“Notes on North Country Folkways.” Minnesota History. 25, 8, September 1944, pp. 215-223.

“Let the Voice of the People Be Heard.” Forward to The Pavement Trail: A Collection of Poetry and Prose from the Allis-Chalmers Picket Lines, June 1946.

“Where the Rain Falls: A Reverie — the Next Hundred Years.” The People Together. Minneapolis: People’s Centennial Book Committee of Minnesota, 1948, pp. 46-47.

“People Are the Story.” The People Together. Minneapolis: People’s Centennial Book Committee of Minnesota, 1958, pp. 1-2.

“Journal Excerpts.” The Lamp In the Spine, Summer/Fall 1974, pp. 94-126.

“Excerpts from ‘The Origins of Corn.’” New America: A Review, 2, 8, Summer-Fall 1976, pp. 20-23.

“Meridel LeSueur.” Minnesota Writers. Carmen Nelson Richards and Genevieve Rose Breen, Eds. Minneapolis: Lund Press Inc., 1945 (autobiographical)

“On a Drumhead.” Seventeen, September 1947, p. 156 passim. (autobiographical)

“The Ancient People and the Newly Come.” Growing Up in Minnesota. Chester G. Anderson, ed. Minneapolis: University of Minnesota Press, 1976, pp. 17-46. (autobiographical)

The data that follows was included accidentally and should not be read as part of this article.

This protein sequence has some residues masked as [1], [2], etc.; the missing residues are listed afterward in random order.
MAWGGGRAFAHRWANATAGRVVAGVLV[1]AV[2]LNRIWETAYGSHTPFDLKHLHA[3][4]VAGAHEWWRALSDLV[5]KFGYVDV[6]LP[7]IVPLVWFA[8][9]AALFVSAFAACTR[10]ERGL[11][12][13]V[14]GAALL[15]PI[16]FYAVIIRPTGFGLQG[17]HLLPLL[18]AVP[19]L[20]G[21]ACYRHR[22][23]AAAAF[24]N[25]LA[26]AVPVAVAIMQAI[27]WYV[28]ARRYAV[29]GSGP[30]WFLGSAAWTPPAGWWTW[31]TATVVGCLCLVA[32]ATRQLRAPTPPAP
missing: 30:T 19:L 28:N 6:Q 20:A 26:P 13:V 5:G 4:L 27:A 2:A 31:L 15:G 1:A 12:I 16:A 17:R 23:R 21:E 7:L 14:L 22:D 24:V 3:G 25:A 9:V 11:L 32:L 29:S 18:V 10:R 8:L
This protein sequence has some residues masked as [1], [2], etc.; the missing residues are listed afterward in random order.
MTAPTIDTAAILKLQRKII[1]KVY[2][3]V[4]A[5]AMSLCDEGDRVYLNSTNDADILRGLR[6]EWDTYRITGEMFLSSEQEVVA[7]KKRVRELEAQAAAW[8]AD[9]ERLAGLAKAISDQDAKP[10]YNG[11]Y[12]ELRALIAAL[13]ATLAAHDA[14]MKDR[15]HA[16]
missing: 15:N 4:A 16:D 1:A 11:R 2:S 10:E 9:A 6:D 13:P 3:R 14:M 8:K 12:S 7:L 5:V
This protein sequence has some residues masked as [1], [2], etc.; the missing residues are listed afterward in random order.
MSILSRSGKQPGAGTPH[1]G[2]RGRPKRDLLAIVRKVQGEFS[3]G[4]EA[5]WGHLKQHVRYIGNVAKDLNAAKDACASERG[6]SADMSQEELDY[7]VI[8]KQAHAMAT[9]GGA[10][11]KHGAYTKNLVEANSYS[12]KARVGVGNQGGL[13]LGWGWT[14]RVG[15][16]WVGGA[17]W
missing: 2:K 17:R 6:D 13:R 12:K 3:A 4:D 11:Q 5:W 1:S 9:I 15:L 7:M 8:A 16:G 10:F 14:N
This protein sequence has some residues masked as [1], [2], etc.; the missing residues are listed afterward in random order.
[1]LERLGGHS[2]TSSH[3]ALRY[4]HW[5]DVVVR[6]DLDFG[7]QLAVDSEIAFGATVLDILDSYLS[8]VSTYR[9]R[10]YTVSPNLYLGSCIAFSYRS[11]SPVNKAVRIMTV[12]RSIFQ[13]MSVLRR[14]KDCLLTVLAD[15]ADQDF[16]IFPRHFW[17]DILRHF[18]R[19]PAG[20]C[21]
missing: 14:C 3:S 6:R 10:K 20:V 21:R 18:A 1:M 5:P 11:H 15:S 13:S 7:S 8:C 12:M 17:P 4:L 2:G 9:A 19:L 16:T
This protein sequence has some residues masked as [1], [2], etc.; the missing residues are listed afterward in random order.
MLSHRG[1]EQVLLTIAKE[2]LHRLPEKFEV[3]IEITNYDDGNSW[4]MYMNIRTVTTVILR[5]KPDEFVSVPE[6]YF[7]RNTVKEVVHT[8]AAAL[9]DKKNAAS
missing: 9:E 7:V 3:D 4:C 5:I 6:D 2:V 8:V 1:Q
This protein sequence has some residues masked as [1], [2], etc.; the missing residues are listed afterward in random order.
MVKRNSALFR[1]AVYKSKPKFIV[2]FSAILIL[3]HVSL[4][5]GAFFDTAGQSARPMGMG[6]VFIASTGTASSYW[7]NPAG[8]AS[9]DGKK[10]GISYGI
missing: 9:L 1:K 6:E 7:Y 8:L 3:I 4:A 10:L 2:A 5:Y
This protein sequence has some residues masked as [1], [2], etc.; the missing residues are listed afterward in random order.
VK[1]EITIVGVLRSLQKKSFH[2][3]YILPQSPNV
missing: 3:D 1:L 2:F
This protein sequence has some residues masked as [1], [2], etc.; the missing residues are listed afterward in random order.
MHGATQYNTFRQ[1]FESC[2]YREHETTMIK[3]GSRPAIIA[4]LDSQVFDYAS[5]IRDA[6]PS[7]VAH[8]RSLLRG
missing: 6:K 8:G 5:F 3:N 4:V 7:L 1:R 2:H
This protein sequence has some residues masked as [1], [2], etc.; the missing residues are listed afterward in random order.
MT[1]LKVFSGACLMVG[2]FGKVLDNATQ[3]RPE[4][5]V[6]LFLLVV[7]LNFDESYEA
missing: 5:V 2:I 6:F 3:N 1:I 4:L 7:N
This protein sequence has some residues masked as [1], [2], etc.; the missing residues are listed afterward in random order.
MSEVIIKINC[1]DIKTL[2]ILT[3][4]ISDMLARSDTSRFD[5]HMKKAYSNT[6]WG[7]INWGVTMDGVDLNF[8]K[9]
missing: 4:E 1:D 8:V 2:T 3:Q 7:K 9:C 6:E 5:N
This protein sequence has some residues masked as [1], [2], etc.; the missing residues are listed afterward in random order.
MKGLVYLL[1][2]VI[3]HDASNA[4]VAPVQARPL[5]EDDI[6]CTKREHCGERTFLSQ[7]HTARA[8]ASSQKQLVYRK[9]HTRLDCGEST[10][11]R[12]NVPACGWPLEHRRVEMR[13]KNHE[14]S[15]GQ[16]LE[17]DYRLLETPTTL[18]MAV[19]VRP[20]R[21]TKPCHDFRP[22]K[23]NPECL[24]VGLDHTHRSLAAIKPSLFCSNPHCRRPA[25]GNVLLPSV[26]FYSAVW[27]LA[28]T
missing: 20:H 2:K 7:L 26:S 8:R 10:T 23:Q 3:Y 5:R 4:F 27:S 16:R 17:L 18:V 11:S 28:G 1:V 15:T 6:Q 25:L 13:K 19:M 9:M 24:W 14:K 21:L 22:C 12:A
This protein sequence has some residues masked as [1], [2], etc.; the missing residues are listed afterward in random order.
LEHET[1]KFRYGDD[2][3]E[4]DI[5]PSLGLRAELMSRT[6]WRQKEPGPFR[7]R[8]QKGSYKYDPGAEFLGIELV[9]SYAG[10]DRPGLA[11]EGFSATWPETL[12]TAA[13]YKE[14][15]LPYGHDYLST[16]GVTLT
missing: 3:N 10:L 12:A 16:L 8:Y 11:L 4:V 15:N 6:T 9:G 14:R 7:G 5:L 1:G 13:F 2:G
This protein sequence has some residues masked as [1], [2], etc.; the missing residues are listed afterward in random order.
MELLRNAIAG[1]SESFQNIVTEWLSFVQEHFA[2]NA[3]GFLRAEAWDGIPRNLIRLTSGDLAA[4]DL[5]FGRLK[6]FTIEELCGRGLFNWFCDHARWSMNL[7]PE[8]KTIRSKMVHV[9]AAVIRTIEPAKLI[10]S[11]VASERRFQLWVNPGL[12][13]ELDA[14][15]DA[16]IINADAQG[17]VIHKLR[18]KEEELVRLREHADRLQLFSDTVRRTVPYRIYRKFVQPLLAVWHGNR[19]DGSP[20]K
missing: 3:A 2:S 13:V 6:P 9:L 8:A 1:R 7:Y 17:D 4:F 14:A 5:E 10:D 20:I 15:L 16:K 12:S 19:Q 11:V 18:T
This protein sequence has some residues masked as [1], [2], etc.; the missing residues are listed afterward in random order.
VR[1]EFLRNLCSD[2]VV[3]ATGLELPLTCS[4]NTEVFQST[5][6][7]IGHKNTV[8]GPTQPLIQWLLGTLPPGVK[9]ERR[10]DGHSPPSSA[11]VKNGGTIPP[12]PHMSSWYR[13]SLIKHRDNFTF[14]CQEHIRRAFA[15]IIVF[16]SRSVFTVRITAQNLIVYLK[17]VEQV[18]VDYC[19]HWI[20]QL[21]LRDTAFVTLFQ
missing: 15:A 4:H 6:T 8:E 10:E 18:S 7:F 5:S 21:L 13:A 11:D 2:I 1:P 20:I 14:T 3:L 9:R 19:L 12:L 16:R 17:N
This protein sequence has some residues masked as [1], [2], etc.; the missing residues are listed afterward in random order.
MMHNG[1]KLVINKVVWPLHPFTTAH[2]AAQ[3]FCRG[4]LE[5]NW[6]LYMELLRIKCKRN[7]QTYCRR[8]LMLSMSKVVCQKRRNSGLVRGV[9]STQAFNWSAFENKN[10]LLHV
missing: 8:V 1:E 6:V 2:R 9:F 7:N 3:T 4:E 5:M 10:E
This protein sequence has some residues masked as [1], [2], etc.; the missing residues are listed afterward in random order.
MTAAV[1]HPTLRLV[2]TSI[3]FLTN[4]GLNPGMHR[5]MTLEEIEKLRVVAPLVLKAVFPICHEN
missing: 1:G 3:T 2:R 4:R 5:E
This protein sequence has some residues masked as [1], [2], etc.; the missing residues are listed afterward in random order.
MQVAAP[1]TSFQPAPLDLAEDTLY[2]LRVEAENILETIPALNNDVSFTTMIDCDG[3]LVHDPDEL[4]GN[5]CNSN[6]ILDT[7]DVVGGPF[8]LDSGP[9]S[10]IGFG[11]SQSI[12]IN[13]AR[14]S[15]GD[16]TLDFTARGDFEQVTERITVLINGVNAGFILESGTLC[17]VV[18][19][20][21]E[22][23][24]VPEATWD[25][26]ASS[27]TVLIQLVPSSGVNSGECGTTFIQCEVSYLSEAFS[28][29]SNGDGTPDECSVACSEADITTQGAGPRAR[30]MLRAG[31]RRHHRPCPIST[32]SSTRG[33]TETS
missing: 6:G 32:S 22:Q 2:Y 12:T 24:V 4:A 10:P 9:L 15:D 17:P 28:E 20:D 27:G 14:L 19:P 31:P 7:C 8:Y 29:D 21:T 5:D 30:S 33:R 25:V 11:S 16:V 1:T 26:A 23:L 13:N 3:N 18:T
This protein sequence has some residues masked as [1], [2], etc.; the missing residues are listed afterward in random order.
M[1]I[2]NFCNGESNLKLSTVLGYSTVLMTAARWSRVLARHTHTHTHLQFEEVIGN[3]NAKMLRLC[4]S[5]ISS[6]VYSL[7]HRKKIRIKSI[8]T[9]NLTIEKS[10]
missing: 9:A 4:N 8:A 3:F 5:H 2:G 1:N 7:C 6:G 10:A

“Tribute to Neruda,’ Tape with Tom McGrath, Robert Bly. November 19, 19738, Minnesota Public Radio Audio Archive #A-354, 60 min. (LeSueur read from “Let the Rail Splitter Awake.”)

“The Circle and the Square.” Speech presented to Minneapolis Unitarian Society, October 24, 1976, Tape.

“Struck to Ash Struck to Fire.” Great River Review, 2, 1, 1979, pp. 31-46.
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Selected Criticism, Reviews, and Interviews

Andrews, Jenné. “Voice of Demeter,” Rites of Ancient Ripening. Moons and Lion Tales, 11, 1, (1976), pp. 84-88.

Clausen, Jan. “The Girl,” Motheroot Journal (Spring 1980): 3.

Clausen, Jan. “Review of Women on the Breadlines, Harvest, Song for My Time, Rites of Ancient Ripening,” Conditions: Three (1978).

“Continuous Woman.” Film, 16mm, 30 min. Femme Films, Inc.

Gelfant, Blance. “Rereading a Radical.” Review of Ripening. The New York Times Book Review, April 4, 1982, pp. 7 passim.

Gorman, Katherine. St. Paul Pioneer Press, April 9, 1944.